Fred Schwan writes:
Regarding the Agricultural Medals book, I read Dick Johnson's earlier detailed review.
Dick made a comment that really caught my eye. Here is what he said:
"I was also impressed with your numbering system -- technically called a geographic-numeric open number system -- for the ease in which to add more specimens in the future while retaining the existing numbers."
So here is my question. What is the source that designates the names of numbering systems? I like the name and its purpose, but I want to read more about the technical source!
I forwarded Fred's question to dick Johnson - his response follows. Thanks!
Every cataloger of numismatic items has a duty to choose a numbering system convenient to the items he is describing. Fred Schwan asked about a term I used in describing the numbering system Andy Harkness' chose for his listing of Agricultural Society medals in his recent book.
I complimented Andy for his choice of the numbering system he used. I called it "geographic-numeric open number system." It fit the items he was describing like a glove.
Fred asked if this is from some published source or is this just something I made up. It is closer to the latter, but I had intended to publish something about numismatic numbering systems -- perhaps an entire chapter in a book I would someday like to write, "How to Catalog Coins, Medals and Tokens." (Unfortunately it ranks 5 in current priority list of numismatic books to write).
I will extract some text on numbering systems I had prepared from my Encyclopedia of Coin and Medal Technology (even before this is published). Creating a number system is the equivalent of creating numismatic shorthand. A number or letter-number combination is shorthand for a long name., plus it aids in arranging the items in order at any later time It is applied to only one variety and once it is published for all to use it becomes embedded in numismatic literature. We have seen auction catalogs with only three elements -- lot number, catalog number, condition. That is enough information for a potential buyer to intelligently bid on.
As a cataloger gathers a large number of specimens in his chosen topic, he must arrange these in some order. This is the key to his numbering system. This can be chronological, geographical or some other sequential method. Numismatic items with a lot of varieties require a different system, for example, from that with a run of one-of-a-kind items.
Here is a list I mention in my entry on numbering system in my Encyclopedia: Straight numerical, Open numerical, Numerical, Outline, Straight decimal, Consecutive decimal, Letter-number combination, Numerical coding for data processing (often with zeros in front of integral numbers) or a variety of alpha-numeric combinations of these.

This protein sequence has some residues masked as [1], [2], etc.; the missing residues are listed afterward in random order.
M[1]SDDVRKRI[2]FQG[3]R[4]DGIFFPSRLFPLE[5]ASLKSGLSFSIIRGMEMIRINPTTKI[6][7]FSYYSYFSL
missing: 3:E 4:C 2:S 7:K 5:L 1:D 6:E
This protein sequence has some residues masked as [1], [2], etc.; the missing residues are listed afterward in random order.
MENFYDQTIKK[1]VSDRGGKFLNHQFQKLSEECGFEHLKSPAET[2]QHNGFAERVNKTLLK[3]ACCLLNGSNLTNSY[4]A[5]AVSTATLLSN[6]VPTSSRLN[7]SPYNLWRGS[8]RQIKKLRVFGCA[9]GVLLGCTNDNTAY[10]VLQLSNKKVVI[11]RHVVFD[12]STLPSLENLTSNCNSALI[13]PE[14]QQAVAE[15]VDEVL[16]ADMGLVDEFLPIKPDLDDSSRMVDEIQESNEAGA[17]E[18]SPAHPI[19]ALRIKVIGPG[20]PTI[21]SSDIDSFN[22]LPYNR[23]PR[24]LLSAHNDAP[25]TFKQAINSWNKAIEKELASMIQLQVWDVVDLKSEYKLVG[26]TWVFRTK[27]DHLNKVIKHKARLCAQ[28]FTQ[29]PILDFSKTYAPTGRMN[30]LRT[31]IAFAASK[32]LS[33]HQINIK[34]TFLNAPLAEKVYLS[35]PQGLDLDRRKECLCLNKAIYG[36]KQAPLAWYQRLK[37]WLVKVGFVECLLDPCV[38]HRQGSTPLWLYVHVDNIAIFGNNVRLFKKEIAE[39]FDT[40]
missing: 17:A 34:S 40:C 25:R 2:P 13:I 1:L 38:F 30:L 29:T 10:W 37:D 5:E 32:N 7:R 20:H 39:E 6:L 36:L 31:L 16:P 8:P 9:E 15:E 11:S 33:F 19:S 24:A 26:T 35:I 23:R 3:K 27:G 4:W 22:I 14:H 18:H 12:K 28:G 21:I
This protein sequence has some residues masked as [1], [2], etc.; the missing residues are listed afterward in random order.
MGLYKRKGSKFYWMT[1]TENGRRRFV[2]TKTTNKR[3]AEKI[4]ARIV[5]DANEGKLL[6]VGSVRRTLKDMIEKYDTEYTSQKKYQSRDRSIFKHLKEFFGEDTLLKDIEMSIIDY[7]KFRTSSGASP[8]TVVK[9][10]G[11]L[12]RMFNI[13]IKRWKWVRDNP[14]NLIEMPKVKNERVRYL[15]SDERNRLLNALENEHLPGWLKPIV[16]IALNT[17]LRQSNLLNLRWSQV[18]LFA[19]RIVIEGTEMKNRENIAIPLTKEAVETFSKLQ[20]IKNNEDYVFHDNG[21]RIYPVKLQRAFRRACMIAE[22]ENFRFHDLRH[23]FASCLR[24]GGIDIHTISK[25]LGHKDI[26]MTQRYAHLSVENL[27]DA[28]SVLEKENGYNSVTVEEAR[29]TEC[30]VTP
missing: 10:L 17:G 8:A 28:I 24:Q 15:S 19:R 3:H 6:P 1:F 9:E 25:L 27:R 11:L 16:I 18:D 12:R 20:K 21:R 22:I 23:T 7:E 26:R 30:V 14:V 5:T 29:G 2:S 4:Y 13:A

Problems arise after the catalog is published and newly discovered varieties need to be added to the arrangement. How easy to add these is a factor of the number system.
Here are some examples:
Straight numerical -- Hibler & Kappan's So-Called Dollars. Pro: Their arrangement was chronological so their number system retained this. Con: They numbered every variety in that same sequence, so new varieties have no place to be added. This was a problem for the editors of the second edition of this work.
Open numerical -- Walter Breen's Encyclopedia of Colonial and U.S. Coins. Pro: he left open numbers to be added for denominations currently being struck. Excellent. Con: He could not have anticipated bullion coins being issued by the U.S. Mint, thus there are no open numbers for these -- they must be relegated to the end of his numerical system.
Outline -- If anyone remembers NASCA auction catalogs, it was their policy not to renumber the lots but to add late lots in proper sequence but to number the lots with an outline number. Pro: they got in. Con: it was very confusing.
Letter-Number combination -- Best example is Bob Julian's Medals of the United States Mint of the first Century.
Coding for data processing -- Some of George Fuld's early writings on Lafayette and other series were chosen for compatability with data processing, then newly in use.
We could list dozens more, each with their good points and bad.
Muling , for example, creates problems, where it may be ideal to number both obverses and reverses. But this is a no-no for most everything else. [for his list of medals sculptor Joseph Colletti gave separate numbers to both an obverse and reverse even that had only one reverse. This is ONE item for cataloging, not two.
Tip for catalogers when using multiple element catalog numbers: make it one word. Connect the elements with a period, dash, slash or such. And the reason for that is everyone has unrestricted use to that number. You cannot copyright one word, thus it is in public domain once it is published. You can, if you wish, mention, say, on the copyright page how you would prefer these items to be cited, with the cataloger's initials or full last name or however. But no need to put your initials on every item (as the authors did in the recent publication The Secret History of the First United States Mint.
Fred, this reply may not satisfy your inquiry - the best advice at this time: arrange items before deciding a number system. Then use common sense in choosing a number system.
To read the earlier E-Sylum article, see:
BOOK REVIEW: AGRICULTURAL AND MECHANICAL SOCIETY MEDALS OF THE U.S.
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